For many of the service members leaving active duty, one big question they face is, “What next?” The transition from military to civilian life isn’t always easy, and service members need to prepare themselves for life after service.
Retired Army Colonel Garland Williams, Regional Vice President for the Military Division of University of Phoenix, knows first-hand what it is like to make this life change.
“The only constant about one’s military career is that it is going to end at some point,” said Williams. “Those without proper preparation and a college education may find they are a tough sell to potential employers. However, for others, the endless options can be overwhelming as the individual tries to narrow down his or her future plan.”
A transitioning service member must devote adequate attention to presenting him or herself out of uniform,” Williams said. “Your primary job when transitioning is getting a job. Your mindset needs to be focused that way.”
• Transitional Assistance Program – The U.S. Department of Labor’s Transition Assistance Program offers departing personnel workshops geared toward crafting resumÈs, exploring market conditions and assessing personal employability.
• Education – Service members need to assess their current education and leverage tuition assistance while on active duty. Colleges and universities, such as University of Phoenix, often award credits for military training to help reduce the credit hours needed for degree completion.
• Career Workshops/Fairs – Visit military career fairs and workshops. Many of these events provide insight into job availability and sought-after job skills. University of Phoenix is hosting “Start Strong Veterans Events” in select cities nationwide. These events are designed to provide transitioning veterans, service members and their families with career resources. Visit www.phoenix.edu/militaryevent to learn more.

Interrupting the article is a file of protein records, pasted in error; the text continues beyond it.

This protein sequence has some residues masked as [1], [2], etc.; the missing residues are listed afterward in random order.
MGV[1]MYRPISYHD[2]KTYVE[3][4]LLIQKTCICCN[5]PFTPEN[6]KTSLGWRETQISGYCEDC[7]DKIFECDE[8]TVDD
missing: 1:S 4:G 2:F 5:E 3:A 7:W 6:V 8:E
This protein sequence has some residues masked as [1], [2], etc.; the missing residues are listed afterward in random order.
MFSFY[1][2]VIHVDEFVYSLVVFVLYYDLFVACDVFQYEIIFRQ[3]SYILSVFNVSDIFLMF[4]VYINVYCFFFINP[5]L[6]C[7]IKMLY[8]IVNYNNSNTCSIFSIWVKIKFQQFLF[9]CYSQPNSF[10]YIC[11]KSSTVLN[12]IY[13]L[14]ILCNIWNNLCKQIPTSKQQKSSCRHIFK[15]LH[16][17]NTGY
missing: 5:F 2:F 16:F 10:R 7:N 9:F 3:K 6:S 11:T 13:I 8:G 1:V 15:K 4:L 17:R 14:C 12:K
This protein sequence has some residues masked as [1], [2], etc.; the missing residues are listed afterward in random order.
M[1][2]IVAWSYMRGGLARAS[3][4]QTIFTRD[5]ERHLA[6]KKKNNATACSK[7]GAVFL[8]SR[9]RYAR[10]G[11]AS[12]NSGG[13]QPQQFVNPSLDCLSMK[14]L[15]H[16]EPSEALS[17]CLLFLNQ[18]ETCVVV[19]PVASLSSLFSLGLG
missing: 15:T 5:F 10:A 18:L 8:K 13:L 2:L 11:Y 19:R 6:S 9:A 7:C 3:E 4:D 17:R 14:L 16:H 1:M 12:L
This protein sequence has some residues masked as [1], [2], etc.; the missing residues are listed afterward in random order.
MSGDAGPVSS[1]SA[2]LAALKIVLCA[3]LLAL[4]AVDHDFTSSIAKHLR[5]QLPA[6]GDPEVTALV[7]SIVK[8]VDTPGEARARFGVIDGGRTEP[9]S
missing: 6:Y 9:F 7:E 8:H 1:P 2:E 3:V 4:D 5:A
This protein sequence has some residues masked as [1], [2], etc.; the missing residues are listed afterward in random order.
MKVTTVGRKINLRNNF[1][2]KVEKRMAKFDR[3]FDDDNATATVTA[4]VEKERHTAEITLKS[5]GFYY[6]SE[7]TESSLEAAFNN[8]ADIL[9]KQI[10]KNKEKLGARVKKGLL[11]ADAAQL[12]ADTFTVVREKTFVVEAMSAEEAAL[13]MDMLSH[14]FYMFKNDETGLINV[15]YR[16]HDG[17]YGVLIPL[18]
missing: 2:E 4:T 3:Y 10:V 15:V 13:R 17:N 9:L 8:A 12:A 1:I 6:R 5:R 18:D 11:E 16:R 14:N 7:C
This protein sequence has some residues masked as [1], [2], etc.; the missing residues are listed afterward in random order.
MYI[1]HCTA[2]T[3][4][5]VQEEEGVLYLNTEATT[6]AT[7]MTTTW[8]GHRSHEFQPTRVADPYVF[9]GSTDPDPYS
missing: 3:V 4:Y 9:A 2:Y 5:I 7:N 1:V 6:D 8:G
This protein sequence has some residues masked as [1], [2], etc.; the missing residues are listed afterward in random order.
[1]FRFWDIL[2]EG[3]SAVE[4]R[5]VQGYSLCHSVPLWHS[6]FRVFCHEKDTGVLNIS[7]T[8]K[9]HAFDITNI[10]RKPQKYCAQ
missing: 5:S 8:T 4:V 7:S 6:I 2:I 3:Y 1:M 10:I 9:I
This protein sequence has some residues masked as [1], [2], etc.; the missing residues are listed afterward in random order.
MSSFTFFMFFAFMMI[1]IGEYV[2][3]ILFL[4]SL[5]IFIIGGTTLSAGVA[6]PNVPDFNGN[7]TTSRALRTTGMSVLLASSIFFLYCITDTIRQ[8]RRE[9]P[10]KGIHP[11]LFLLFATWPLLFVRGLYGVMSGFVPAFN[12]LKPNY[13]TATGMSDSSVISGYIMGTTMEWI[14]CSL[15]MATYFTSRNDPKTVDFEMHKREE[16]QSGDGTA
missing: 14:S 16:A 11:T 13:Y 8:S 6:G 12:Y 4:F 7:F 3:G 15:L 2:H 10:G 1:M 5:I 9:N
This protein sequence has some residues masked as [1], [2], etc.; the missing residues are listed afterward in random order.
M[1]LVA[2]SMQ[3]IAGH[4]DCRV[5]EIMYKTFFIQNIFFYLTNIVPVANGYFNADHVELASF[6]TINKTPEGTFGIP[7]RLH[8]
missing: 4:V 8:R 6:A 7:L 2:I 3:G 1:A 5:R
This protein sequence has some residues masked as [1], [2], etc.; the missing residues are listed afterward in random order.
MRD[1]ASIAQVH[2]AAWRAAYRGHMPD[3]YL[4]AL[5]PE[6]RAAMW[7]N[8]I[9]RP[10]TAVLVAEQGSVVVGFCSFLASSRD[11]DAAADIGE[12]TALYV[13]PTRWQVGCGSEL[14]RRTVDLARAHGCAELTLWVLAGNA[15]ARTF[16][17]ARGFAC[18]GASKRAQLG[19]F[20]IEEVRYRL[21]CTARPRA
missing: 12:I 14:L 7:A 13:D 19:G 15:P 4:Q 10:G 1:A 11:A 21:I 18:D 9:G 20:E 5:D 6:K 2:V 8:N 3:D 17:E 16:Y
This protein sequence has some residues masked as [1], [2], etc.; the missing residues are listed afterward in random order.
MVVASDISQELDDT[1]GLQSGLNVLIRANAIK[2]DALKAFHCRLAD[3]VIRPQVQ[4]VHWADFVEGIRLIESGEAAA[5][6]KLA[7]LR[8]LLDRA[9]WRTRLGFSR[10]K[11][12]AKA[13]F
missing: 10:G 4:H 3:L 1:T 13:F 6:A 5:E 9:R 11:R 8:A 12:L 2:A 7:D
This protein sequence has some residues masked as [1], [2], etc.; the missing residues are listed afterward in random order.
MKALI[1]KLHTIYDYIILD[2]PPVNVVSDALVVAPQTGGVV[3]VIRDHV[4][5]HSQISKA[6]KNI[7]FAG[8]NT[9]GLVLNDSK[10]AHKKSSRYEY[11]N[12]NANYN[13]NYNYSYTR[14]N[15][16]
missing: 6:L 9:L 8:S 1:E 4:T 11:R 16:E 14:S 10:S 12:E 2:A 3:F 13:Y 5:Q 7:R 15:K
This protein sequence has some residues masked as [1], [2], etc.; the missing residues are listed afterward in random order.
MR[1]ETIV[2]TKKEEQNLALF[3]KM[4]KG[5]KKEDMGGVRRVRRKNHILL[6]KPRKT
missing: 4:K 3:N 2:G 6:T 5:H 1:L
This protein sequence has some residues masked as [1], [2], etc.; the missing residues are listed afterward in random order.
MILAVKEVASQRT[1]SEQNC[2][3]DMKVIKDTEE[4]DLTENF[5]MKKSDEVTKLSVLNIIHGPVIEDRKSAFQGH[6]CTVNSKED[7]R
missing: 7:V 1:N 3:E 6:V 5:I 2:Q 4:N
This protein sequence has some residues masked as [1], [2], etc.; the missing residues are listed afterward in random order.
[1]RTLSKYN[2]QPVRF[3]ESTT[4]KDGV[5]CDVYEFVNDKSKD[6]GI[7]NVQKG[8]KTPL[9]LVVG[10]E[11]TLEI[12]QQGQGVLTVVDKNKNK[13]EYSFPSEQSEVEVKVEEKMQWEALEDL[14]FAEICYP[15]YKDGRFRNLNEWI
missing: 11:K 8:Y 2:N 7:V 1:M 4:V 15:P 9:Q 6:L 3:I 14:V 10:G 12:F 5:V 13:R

Learn How to Sell Yourself – You have a lot to offer potential employers, but you need to know how to present yourself as a civilian.
• Describe yourself – Interviews, resumÈs and general conversation about your military skills and experience need to be translated into civilian terms. For example, lose the acronyms. Unless you are interviewing with a defense contractor, eliminate the military acronyms from resumÈs and daily conversation.
• Identify and Promote Transferable Skills – Consider how your skills and experience in the military can be translated to the civilian workplace. This can include, but is not limited to, leadership, technical skills, teamwork, communication and critical thinking.
• Dress for success – You need a good fitting suit for interviews, and you will need appropriate attire for daily work. It is important to do away with a “camouflage-only” mindset.
• Relax – You don’t have to stand at a modified attention to a boss; nor do you have to say “sir” or “ma’am.” Service members tend to be very direct, but civilians are more receptive to casual pleasantries, so soften the direct and to-the-point tone the military often uses.
“The military teaches service members decision making skills, discipline and timeliness,” said Williams. “You can leverage those qualities with employers and have a successful transition to civilian life.”
To learn more about University of Phoenix education programs for military students, as well as find additional tips and resources, visit www.phoenix.edu/military.
Photo courtesy of Getty Images
Source: University of Phoenix